I hate being the bearer of bad news, but this is statistically true. The reason for this is that when we are children, we model ourselves after the people who care for us. So, if you had, say, one parent who was highly narcissistic (self-absorbed and constantly requiring admiration), and another parent who provided the admiration and possibly took the partner’s emotional abuse, then your two available models for relationship are the narcissist or the accommodating parent. If you had one parent who flew into rages on a dime and constantly accused their partner of being unfaithful, and the other parent was always aiming to please or trying to escape/avoid the accusations (possibly through affairs), then those will be your relational models. Many children of borderline parents learn borderline behaviors, and same with narcissistic ones.

The good news, the very very good news, is that it is never too late to experience other types of relationships that can help you heal from the profound damage of growing up with a dysfunctional parent. Therapy can both provide a different type of relationship, and also help create the neural pathways that allow you to find a nurture your own mutual, empowering and loving relationships.

How Do I Deal with My Toxic Mother?

Author Article

From a young woman in Macedonia: Hello. I would like to ask you how to deal with my mother who is always negative. First of all I must say that she is a good person and would never hurt me. However she has always been a very negative person which affects me really bad. Since I was a child,she has always been crying about her small health, financial and any other issue she would have. I’ve always lived in fear that something bad will happen,that she will die,that we are destined to be an unhappy family and I’ve never been happy in my home.

The first words I hear every morning must be her bragging or crying about something, its a very bad start of the day to see your mother unhappy but this is an everyday thing for me. She continues this during the whole day and even if someone says something positive she always has something negative to find. She is always crying,screaming to us,bragging how everything is horrible.When I try to talk to her about this,and tell her that this affects me really bad in every field of my life, she starts making drama and bragging to my father that I want to control her and that I am bad to her. Even though I only say to her that I want her to be more positive just because it will make us all happier, she tells me that I am mean,bad and horrible person who doesn’t respect her.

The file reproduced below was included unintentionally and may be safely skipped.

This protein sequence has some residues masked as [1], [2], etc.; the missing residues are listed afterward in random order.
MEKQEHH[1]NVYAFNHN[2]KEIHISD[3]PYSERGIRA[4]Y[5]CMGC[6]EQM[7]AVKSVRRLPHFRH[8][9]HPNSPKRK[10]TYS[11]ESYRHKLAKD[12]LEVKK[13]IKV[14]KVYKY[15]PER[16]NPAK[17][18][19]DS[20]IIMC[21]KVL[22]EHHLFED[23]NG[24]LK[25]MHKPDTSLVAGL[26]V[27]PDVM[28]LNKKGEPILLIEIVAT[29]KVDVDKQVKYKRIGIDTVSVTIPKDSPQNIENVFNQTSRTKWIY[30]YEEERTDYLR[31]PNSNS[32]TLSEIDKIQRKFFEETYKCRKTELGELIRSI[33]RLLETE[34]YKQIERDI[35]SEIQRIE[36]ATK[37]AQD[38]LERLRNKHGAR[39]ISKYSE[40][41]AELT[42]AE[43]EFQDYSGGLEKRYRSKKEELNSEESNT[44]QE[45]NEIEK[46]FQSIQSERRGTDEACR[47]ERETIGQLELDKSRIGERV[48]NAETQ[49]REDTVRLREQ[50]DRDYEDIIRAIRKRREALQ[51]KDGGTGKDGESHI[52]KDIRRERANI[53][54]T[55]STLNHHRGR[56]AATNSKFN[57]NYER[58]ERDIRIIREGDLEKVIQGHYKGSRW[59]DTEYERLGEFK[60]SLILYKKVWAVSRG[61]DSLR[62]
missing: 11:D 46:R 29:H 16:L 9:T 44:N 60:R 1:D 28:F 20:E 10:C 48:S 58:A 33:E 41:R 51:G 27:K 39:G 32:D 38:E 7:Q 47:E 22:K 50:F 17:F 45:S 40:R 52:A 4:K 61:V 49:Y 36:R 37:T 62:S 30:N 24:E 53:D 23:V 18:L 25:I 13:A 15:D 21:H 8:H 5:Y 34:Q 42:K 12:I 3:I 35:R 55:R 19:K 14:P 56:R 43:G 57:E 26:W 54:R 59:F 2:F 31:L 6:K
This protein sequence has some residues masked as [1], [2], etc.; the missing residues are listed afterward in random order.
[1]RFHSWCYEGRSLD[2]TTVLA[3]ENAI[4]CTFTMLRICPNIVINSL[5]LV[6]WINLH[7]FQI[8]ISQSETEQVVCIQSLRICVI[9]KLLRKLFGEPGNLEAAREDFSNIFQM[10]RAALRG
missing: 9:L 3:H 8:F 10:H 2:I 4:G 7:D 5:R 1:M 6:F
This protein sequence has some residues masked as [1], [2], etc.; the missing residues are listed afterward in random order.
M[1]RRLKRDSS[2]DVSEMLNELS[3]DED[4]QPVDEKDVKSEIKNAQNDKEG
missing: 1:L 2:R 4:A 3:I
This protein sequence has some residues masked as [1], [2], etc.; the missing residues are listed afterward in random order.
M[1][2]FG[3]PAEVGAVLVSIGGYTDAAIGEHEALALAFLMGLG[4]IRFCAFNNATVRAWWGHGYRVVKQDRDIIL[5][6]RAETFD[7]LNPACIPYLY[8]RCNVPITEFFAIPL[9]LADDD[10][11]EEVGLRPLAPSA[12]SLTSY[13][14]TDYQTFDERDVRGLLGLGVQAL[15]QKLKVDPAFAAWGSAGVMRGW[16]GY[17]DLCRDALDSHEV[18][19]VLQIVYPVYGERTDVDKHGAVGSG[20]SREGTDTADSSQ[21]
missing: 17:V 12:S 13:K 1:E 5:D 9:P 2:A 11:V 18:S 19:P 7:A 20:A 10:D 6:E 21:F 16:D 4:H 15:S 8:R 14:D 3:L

I feel very depressed because of this, she has made me think that things can never be good,never improve,there must be something bad in everything,that I am bad just because I don’t want to see her unhappy and bragging everyday…

If I tell her that I can’t listen to this everyday she tells me to go and live on my own than.I am only 20 years old student who can’t live on my own.I strongly believe that everything is energy, and wonder how to have a good positive attitude and life when I have such a bad energy coming from the most important person in my life.I must say that this affects my mental health really bad, I don’t want to wake up in the morning because I don’t want to listen to her , I hate my home, I am depressed and I am becoming negative on my own. I am very jealous to every happy family.

Answered by Dr. Marie Hartwell-Walker on 2019-01-13 – Link

It sounds to me like your mother is profoundly depressed. She is looking at the world through a filter of negativity and despair. There’s a saying that every cloud has a silver lining. But for your mother, if someone gives her a silver lining, she immediately puts a cloud around it. It is a sad way to live, especially since it is so advanced that she can’t even let the love of a caring family help her change it.

You didn’t mention whether your father shares your concern. I certainly hope so. As a daughter, there is very little you can do to change your mom’s attitude. But your father may be able to encourage her to get into treatment with a mental health professional.

It is not healthy for you to deal with this constantly. Since you can’t yet make a home of your own, you need to find ways to “leave” without physically leaving. Leave for school early. Get involved with school activities or a part time job that keeps you out of the house as much as possible. Find other young people who are doing positive things through volunteer work or an activity you enjoy. Spending time with them will help balance out the negativity of your mother.

Don’t argue with your mother about her attitude. You can’t change her. She will only change if she decides to get the treatment she needs. All you can do is let her know that you love her — which is a lot.

I wish you well.
Dr. Marie